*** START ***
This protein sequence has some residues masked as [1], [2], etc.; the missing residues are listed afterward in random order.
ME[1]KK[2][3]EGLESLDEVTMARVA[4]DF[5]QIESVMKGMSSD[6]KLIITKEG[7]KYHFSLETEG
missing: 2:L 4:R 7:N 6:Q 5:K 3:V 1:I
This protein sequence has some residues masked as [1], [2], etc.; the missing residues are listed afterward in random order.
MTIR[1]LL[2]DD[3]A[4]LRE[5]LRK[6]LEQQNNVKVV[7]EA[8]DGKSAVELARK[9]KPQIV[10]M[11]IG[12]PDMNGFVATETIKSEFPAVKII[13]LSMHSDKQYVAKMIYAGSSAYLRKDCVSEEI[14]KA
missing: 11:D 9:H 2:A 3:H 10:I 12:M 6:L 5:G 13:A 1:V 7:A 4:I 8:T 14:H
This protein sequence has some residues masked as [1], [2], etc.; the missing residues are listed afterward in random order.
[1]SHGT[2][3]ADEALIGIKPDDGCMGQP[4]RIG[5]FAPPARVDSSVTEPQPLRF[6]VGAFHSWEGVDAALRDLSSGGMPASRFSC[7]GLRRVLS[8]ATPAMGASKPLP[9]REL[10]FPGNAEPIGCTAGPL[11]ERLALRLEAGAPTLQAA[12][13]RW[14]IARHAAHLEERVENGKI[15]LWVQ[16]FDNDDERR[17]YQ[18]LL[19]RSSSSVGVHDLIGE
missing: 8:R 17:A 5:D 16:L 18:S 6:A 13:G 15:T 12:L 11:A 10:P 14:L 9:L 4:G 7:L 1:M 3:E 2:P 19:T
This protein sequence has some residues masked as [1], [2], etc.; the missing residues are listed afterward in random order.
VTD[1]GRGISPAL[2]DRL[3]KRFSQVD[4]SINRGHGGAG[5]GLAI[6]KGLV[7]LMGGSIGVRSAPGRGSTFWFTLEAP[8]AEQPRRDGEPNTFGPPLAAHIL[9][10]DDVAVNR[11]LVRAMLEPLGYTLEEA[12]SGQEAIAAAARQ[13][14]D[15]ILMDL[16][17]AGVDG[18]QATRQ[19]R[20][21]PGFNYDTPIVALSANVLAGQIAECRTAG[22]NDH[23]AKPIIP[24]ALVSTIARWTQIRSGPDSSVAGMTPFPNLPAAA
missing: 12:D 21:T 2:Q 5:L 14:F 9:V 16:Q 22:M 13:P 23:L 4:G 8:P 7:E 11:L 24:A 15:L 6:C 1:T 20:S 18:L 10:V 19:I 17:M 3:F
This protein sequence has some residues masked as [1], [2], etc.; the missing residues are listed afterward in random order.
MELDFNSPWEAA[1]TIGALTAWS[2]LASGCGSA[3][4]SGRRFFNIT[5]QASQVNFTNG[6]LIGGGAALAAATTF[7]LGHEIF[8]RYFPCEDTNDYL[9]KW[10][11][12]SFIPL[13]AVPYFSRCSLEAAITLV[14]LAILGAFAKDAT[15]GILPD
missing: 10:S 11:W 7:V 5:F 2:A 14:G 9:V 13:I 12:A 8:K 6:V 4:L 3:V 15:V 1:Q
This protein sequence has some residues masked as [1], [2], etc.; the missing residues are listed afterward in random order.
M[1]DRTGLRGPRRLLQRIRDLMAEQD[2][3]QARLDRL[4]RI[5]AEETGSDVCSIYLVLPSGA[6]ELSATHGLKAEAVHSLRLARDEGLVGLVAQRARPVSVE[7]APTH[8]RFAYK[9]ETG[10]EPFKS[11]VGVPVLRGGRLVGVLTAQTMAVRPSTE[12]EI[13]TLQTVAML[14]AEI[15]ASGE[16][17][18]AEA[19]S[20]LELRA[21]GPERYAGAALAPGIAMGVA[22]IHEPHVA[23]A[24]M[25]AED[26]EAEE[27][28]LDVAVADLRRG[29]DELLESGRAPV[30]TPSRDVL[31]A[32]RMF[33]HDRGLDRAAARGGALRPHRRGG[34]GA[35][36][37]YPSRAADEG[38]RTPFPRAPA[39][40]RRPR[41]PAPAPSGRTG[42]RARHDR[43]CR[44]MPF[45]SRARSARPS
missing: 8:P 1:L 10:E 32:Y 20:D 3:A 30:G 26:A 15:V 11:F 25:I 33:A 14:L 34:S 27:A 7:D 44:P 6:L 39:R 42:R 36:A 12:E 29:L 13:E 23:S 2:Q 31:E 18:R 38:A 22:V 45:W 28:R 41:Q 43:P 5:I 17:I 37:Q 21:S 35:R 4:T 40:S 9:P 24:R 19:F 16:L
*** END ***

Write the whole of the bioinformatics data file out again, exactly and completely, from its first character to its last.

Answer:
This protein sequence has some residues masked as [1], [2], etc.; the missing residues are listed afterward in random order.
ME[1]KK[2][3]EGLESLDEVTMARVA[4]DF[5]QIESVMKGMSSD[6]KLIITKEG[7]KYHFSLETEG
missing: 2:L 4:R 7:N 6:Q 5:K 3:V 1:I
This protein sequence has some residues masked as [1], [2], etc.; the missing residues are listed afterward in random order.
MTIR[1]LL[2]DD[3]A[4]LRE[5]LRK[6]LEQQNNVKVV[7]EA[8]DGKSAVELARK[9]KPQIV[10]M[11]IG[12]PDMNGFVATETIKSEFPAVKII[13]LSMHSDKQYVAKMIYAGSSAYLRKDCVSEEI[14]KA
missing: 11:D 9:H 2:A 3:H 10:I 12:M 6:L 5:G 13:A 1:V 7:A 4:I 8:T 14:H
This protein sequence has some residues masked as [1], [2], etc.; the missing residues are listed afterward in random order.
[1]SHGT[2][3]ADEALIGIKPDDGCMGQP[4]RIG[5]FAPPARVDSSVTEPQPLRF[6]VGAFHSWEGVDAALRDLSSGGMPASRFSC[7]GLRRVLS[8]ATPAMGASKPLP[9]REL[10]FPGNAEPIGCTAGPL[11]ERLALRLEAGAPTLQAA[12][13]RW[14]IARHAAHLEERVENGKI[15]LWVQ[16]FDNDDERR[17]YQ[18]LL[19]RSSSSVGVHDLIGE
missing: 8:R 17:A 5:D 16:L 18:S 6:A 13:G 15:T 12:L 11:A 10:P 14:L 9:L 4:G 7:L 1:M 3:E 2:P 19:T
This protein sequence has some residues masked as [1], [2], etc.; the missing residues are listed afterward in random order.
VTD[1]GRGISPAL[2]DRL[3]KRFSQVD[4]SINRGHGGAG[5]GLAI[6]KGLV[7]LMGGSIGVRSAPGRGSTFWFTLEAP[8]AEQPRRDGEPNTFGPPLAAHIL[9][10]DDVAVNR[11]LVRAMLEPLGYTLEEA[12]SGQEAIAAAARQ[13][14]D[15]ILMDL[16][17]AGVDG[18]QATRQ[19]R[20][21]PGFNYDTPIVALSANVLAGQIAECRTAG[22]NDH[23]AKPIIP[24]ALVSTIARWTQIRSGPDSSVAGMTPFPNLPAAA
missing: 12:D 21:T 2:Q 5:L 14:F 9:V 16:Q 22:M 13:P 23:L 4:G 8:P 7:E 11:L 24:A 15:L 6:C 1:T 20:S 18:L 10:V 19:I 17:M 3:F
This protein sequence has some residues masked as [1], [2], etc.; the missing residues are listed afterward in random order.
MELDFNSPWEAA[1]TIGALTAWS[2]LASGCGSA[3][4]SGRRFFNIT[5]QASQVNFTNG[6]LIGGGAALAAATTF[7]LGHEIF[8]RYFPCEDTNDYL[9]KW[10][11][12]SFIPL[13]AVPYFSRCSLEAAITLV[14]LAILGAFAKDAT[15]GILPD
missing: 10:S 11:W 7:V 5:F 2:A 14:G 9:V 13:I 12:A 8:K 6:V 4:L 3:V 15:V 1:Q
This protein sequence has some residues masked as [1], [2], etc.; the missing residues are listed afterward in random order.
M[1]DRTGLRGPRRLLQRIRDLMAEQD[2][3]QARLDRL[4]RI[5]AEETGSDVCSIYLVLPSGA[6]ELSATHGLKAEAVHSLRLARDEGLVGLVAQRARPVSVE[7]APTH[8]RFAYK[9]ETG[10]EPFKS[11]VGVPVLRGGRLVGVLTAQTMAVRPSTE[12]EI[13]TLQTVAML[14]AEI[15]ASGE[16][17][18]AEA[19]S[20]LELRA[21]GPERYAGAALAPGIAMGVA[22]IHEPHVA[23]A[24]M[25]AED[26]EAEE[27][28]LDVAVADLRRG[29]DELLESGRAPV[30]TPSRDVL[31]A[32]RMF[33]HDRGLDRAAARGGALRPHRRGG[34]GA[35][36][37]YPSRAADEG[38]RTPFPRAPA[39][40]RRPR[41]PAPAPSGRTG[42]RARHDR[43]CR[44]MPF[45]SRARSARPS
missing: 8:P 1:L 10:E 32:Y 20:D 3:A 30:G 26:A 15:V 11:F 25:I 33:A 14:L 34:S 27:A 7:D 44:P 6:L 39:R 42:R 36:A 12:E 29:L 13:E 23:S 2:Q 31:E 18:R 38:A 22:V 45:W 28:R 41:Q 43:P 5:I 17:I 37:Q 21:S 35:R 4:T 40:S 9:P 24:R 19:F 16:L